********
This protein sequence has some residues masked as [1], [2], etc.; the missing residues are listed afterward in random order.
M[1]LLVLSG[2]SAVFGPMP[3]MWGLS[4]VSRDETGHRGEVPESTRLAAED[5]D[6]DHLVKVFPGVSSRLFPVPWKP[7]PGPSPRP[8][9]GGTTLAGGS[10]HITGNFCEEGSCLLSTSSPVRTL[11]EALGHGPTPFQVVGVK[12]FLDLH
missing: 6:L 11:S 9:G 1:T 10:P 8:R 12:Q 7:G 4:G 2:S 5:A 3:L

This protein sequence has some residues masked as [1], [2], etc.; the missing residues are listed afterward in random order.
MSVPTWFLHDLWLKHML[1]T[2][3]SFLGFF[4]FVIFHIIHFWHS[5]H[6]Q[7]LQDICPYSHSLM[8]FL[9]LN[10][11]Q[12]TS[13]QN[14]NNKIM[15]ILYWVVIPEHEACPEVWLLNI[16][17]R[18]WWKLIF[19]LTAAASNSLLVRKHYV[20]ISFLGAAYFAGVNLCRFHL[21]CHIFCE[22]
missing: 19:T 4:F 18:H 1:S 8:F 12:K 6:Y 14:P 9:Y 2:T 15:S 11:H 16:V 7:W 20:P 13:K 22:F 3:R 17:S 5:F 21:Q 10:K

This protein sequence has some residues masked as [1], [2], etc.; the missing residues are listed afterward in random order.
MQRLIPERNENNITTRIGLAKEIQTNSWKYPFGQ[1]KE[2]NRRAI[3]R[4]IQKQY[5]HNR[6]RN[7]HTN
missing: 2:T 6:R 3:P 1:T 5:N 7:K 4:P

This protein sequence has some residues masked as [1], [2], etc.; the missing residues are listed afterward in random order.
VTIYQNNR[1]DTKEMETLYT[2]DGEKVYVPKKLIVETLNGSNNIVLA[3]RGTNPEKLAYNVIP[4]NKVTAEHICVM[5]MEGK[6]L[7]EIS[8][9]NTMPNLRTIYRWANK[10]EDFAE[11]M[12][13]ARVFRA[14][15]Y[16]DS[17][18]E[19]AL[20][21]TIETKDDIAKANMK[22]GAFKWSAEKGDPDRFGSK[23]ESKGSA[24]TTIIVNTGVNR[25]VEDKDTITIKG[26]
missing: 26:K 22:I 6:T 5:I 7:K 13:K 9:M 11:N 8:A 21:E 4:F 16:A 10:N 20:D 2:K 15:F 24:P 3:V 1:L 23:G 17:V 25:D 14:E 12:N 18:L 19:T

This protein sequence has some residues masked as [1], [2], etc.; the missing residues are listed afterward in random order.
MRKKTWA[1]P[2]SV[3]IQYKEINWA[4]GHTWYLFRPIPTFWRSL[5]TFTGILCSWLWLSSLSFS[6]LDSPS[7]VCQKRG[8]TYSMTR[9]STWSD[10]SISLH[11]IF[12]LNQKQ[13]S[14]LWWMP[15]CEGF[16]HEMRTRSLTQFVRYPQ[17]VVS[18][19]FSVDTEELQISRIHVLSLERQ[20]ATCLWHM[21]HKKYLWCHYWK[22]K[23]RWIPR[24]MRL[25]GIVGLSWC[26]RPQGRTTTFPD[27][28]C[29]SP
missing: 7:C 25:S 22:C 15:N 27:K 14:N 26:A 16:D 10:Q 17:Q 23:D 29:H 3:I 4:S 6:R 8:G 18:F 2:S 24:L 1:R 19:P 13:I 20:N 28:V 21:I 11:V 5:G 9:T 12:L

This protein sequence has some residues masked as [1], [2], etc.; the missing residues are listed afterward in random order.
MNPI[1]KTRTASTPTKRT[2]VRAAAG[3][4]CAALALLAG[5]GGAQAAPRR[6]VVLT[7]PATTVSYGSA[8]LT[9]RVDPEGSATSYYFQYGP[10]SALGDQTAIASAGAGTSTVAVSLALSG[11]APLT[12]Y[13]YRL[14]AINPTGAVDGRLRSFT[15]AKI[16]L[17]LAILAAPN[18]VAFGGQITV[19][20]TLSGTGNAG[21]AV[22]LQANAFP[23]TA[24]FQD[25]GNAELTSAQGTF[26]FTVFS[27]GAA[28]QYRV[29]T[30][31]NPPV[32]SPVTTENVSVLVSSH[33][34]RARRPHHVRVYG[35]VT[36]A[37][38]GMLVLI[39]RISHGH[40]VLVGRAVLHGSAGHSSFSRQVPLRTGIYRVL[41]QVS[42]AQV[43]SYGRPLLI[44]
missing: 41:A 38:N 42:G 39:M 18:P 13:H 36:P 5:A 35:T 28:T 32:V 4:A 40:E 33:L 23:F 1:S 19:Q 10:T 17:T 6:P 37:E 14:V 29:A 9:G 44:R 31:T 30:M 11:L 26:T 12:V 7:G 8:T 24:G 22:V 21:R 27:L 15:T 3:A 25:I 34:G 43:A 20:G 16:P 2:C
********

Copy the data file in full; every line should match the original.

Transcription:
This protein sequence has some residues masked as [1], [2], etc.; the missing residues are listed afterward in random order.
M[1]LLVLSG[2]SAVFGPMP[3]MWGLS[4]VSRDETGHRGEVPESTRLAAED[5]D[6]DHLVKVFPGVSSRLFPVPWKP[7]PGPSPRP[8][9]GGTTLAGGS[10]HITGNFCEEGSCLLSTSSPVRTL[11]EALGHGPTPFQVVGVK[12]FLDLH
missing: 6:L 11:S 9:G 1:T 10:P 8:R 12:Q 7:G 4:G 2:S 5:A 3:L

This protein sequence has some residues masked as [1], [2], etc.; the missing residues are listed afterward in random order.
MSVPTWFLHDLWLKHML[1]T[2][3]SFLGFF[4]FVIFHIIHFWHS[5]H[6]Q[7]LQDICPYSHSLM[8]FL[9]LN[10][11]Q[12]TS[13]QN[14]NNKIM[15]ILYWVVIPEHEACPEVWLLNI[16][17]R[18]WWKLIF[19]LTAAASNSLLVRKHYV[20]ISFLGAAYFAGVNLCRFHL[21]CHIFCE[22]
missing: 19:T 4:F 18:H 1:S 8:F 12:K 6:Y 14:P 9:Y 2:T 15:S 11:H 16:V 7:W 20:P 13:K 22:F 3:R 17:S 5:F 21:Q 10:K

This protein sequence has some residues masked as [1], [2], etc.; the missing residues are listed afterward in random order.
MQRLIPERNENNITTRIGLAKEIQTNSWKYPFGQ[1]KE[2]NRRAI[3]R[4]IQKQY[5]HNR[6]RN[7]HTN
missing: 2:T 6:R 3:P 1:T 5:N 7:K 4:P

This protein sequence has some residues masked as [1], [2], etc.; the missing residues are listed afterward in random order.
VTIYQNNR[1]DTKEMETLYT[2]DGEKVYVPKKLIVETLNGSNNIVLA[3]RGTNPEKLAYNVIP[4]NKVTAEHICVM[5]MEGK[6]L[7]EIS[8][9]NTMPNLRTIYRWANK[10]EDFAE[11]M[12][13]ARVFRA[14][15]Y[16]DS[17][18]E[19]AL[20][21]TIETKDDIAKANMK[22]GAFKWSAEKGDPDRFGSK[23]ESKGSA[24]TTIIVNTGVNR[25]VEDKDTITIKG[26]
missing: 26:K 22:I 6:T 5:I 7:K 13:K 9:M 11:N 8:A 21:E 4:F 16:A 10:N 20:D 2:K 15:F 24:P 3:V 1:L 23:G 17:V 25:D 14:E 12:N 18:L 19:T

This protein sequence has some residues masked as [1], [2], etc.; the missing residues are listed afterward in random order.
MRKKTWA[1]P[2]SV[3]IQYKEINWA[4]GHTWYLFRPIPTFWRSL[5]TFTGILCSWLWLSSLSFS[6]LDSPS[7]VCQKRG[8]TYSMTR[9]STWSD[10]SISLH[11]IF[12]LNQKQ[13]S[14]LWWMP[15]CEGF[16]HEMRTRSLTQFVRYPQ[17]VVS[18][19]FSVDTEELQISRIHVLSLERQ[20]ATCLWHM[21]HKKYLWCHYWK[22]K[23]RWIPR[24]MRL[25]GIVGLSWC[26]RPQGRTTTFPD[27][28]C[29]SP
missing: 7:C 25:S 22:C 15:N 27:K 14:N 26:A 16:D 10:Q 17:Q 23:D 29:H 3:I 4:S 6:R 8:G 18:F 2:S 24:L 1:R 19:P 13:I 20:N 28:V 21:I 11:V 5:G 9:T 12:L

This protein sequence has some residues masked as [1], [2], etc.; the missing residues are listed afterward in random order.
MNPI[1]KTRTASTPTKRT[2]VRAAAG[3][4]CAALALLAG[5]GGAQAAPRR[6]VVLT[7]PATTVSYGSA[8]LT[9]RVDPEGSATSYYFQYGP[10]SALGDQTAIASAGAGTSTVAVSLALSG[11]APLT[12]Y[13]YRL[14]AINPTGAVDGRLRSFT[15]AKI[16]L[17]LAILAAPN[18]VAFGGQITV[19][20]TLSGTGNAG[21]AV[22]LQANAFP[23]TA[24]FQD[25]GNAELTSAQGTF[26]FTVFS[27]GAA[28]QYRV[29]T[30][31]NPPV[32]SPVTTENVSVLVSSH[33][34]RARRPHHVRVYG[35]VT[36]A[37][38]GMLVLI[39]RISHGH[40]VLVGRAVLHGSAGHSSFSRQVPLRTGIYRVL[41]QVS[42]AQV[43]SYGRPLLI[44]
missing: 41:A 38:N 42:G 39:M 18:P 13:H 36:P 5:A 35:T 28:T 32:V 4:A 40:E 33:L 23:F 1:S 19:Q 10:T 17:T 6:P 37:E 14:V 29:A 9:G 44:R 31:T 30:M 11:L 26:T 12:V 7:G 8:T 24:G 22:V 21:R 27:L 15:T 3:A 25:I 34:G 43:A 20:G 16:P 2:C